HC Deb 29 September 1841 vol 59 cc1001-4

On the Order of the Day for the second reading of the Exchequer Bills Bill being read,

Mr. Wakley

said, he wished to put a question to the gallant Secretary of the Board of Ordnance, relating to the invention of Mr. Warner. The subject had been brought before the House last Session, on which occasion many Members had borne evidence to the extraordinary nature of the invention; and in the debate on the estimates the right hon. Baronet at the head of the Government had admitted that he had seen one of the experiments, and that he had witnessed the most extraordinary effects. Statements had been made the other night by the hon. and gallant Member for the Tower Hamlets, and by some other hon. Members, that Mr. Warner had objected to the appointment of a Committee to investigate the nature of his invention. Mr. Warner and his friends complained of that statement. The fact was, that Mr. Warner was most anxious to have a committee appointed to investigate his invention, and

he was most desirous that the Government should be fully satisfied as to the nature of his invention before they adopted it. Mr. Walseby said, that shortly after Mr. Warner's return from Portugal, the subject had been mentioned in the House of Commons, but had been stopped by the then First Lord of the Admiralty (Sir J. Graham), who suggested that a committee should be appointed to investigate i;. A committee had been appointed accordingly, but Sir R. Stopford, the chairman, thought it was too numerous, and some alterations were suggested in it, but Sir Robert Stopford shortly afterwards left England for the Mediterranean. Sir Richard Keats, another member of the committee, died, and his Majesty, who had taken a great interest in the subject, also died shortly afterwards, so that the subject had never been investigated. The gallant Captain, the Member for Gloucester, had stated that captains in the navy might object to admit the invention on board their ships, for fear of being blown up; but he understood that when the subject should be investigated, it would appear that such apprehensions were groundless. When the subject was discussed in June last, the noble Lord, the Secretary for the Colonies had stated that some explanation ought to be given, and had promised that further negotiations with Mr. Warner should take place. He was anxious to know if any investigation had been instituted?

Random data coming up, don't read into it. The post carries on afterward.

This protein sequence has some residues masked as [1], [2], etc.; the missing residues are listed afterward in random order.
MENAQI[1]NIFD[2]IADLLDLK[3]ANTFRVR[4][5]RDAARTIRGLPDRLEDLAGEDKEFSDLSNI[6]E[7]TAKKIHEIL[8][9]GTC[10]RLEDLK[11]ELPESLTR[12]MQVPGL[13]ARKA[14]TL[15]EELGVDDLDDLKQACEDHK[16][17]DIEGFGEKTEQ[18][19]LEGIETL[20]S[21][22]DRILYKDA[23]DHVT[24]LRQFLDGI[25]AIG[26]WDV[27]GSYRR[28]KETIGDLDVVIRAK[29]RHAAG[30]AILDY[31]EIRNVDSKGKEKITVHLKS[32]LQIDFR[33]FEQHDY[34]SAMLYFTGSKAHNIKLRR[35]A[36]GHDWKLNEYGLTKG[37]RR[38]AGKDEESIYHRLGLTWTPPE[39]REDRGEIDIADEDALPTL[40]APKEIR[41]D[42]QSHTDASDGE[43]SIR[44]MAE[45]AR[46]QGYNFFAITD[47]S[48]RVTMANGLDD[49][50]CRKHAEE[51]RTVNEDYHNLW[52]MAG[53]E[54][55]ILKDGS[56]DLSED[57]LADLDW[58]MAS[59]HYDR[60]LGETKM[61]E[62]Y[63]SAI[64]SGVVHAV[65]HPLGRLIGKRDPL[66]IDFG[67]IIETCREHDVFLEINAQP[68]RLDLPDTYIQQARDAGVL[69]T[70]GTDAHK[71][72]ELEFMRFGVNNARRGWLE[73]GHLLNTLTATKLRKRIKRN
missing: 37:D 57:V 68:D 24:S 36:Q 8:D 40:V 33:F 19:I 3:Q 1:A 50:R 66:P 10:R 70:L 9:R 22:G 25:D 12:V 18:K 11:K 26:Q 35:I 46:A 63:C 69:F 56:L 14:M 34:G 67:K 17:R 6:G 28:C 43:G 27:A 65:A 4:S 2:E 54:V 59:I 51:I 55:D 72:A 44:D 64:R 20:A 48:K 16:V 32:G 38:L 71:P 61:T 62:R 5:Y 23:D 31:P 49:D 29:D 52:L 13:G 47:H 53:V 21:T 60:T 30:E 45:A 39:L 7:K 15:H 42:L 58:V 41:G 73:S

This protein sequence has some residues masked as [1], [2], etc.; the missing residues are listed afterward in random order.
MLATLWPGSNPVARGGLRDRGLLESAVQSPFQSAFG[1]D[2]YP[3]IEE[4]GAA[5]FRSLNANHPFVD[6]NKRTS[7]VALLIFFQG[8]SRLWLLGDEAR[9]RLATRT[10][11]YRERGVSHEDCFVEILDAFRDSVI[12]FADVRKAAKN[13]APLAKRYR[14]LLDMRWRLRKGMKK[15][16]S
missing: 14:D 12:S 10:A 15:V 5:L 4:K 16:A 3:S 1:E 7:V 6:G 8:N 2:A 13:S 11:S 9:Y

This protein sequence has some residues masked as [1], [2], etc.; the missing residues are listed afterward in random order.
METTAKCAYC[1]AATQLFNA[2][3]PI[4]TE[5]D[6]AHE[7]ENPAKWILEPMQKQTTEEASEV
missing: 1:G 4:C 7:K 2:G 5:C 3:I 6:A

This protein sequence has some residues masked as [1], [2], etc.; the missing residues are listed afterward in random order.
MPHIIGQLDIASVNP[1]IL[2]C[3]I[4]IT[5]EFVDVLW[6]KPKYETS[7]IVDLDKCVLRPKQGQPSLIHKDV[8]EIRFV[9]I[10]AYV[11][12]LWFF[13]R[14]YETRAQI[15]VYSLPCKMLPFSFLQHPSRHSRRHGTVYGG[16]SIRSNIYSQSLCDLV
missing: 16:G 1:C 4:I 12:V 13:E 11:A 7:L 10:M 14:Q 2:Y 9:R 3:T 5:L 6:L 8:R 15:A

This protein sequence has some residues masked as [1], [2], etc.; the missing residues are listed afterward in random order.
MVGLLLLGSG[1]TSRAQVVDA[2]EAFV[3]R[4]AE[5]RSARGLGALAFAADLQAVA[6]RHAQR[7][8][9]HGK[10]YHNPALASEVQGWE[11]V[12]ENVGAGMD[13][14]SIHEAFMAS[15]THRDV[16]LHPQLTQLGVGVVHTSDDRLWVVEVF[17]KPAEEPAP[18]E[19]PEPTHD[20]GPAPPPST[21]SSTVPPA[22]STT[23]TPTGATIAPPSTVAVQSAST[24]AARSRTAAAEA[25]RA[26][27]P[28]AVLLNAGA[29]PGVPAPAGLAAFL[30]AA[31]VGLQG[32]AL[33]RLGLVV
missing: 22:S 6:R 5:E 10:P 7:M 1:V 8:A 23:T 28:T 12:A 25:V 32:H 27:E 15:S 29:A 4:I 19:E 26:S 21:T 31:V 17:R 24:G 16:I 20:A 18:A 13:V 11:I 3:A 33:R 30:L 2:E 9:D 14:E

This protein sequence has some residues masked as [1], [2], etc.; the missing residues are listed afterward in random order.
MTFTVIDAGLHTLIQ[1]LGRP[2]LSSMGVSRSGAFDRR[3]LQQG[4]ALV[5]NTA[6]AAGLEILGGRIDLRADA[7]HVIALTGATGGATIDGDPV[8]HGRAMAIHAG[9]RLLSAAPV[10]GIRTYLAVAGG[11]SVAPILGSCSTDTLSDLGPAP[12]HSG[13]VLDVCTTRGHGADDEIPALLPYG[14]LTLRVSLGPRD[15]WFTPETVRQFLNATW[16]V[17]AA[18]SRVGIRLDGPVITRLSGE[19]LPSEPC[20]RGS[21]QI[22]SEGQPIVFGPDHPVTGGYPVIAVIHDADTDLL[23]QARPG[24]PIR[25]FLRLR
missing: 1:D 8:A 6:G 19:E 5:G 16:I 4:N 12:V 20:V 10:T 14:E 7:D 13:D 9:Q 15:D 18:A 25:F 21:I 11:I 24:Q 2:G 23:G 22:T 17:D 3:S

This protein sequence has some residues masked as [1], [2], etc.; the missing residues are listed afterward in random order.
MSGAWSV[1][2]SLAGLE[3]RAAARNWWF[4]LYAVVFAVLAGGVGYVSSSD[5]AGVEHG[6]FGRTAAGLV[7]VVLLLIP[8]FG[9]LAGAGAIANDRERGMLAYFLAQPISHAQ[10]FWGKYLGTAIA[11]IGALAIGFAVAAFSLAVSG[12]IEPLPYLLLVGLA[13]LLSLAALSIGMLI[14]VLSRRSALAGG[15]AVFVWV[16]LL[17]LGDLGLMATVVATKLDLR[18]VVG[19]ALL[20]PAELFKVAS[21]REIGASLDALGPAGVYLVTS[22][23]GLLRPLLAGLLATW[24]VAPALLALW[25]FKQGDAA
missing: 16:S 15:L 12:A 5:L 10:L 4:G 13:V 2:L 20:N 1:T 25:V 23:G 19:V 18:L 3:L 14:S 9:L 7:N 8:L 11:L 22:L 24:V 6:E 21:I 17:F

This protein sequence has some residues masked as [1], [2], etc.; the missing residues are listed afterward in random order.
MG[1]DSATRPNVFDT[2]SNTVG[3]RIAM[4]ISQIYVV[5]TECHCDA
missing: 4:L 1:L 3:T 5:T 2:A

Colonel Fox

said, that he believed that the Master-General of the Ordnance, Lord (lately Sir Hussey) Vivian, had wished to refer Mr. Warner to the usual committee at Woolwich, for the investigation of inventions of the nature of that brought forward by Mr. Warner, and that Gentlemen had refused to submit his invention to that committee. With regard to what had fallen from the hon. and gallant Member for Marylebone the other evening, in relation to the muskets supplied to the navy, he supposed that the observation s of that gallant Officer applied only to the old arms formerly issued; and not to those which had recently been given out. His noble Friend's (Lord Vivian's) attention had been most closely directed to the subject for the last three or four years. He knew that upwards of 50,000 muskets, with the percussion lock, had been constructed—most of them had been distributed. They had received the approba- tion of officers of every branch of the united service. Complaints had been made with regard to the Royal Marines, but he believed that 4,000 or 5,000 of those muskets had been given to that corps, which had received the unqualified approbation of the officers. His reason for making the statement was, that it might not go forward to the public that the late Master-General of the Ordnance had neglected his duty.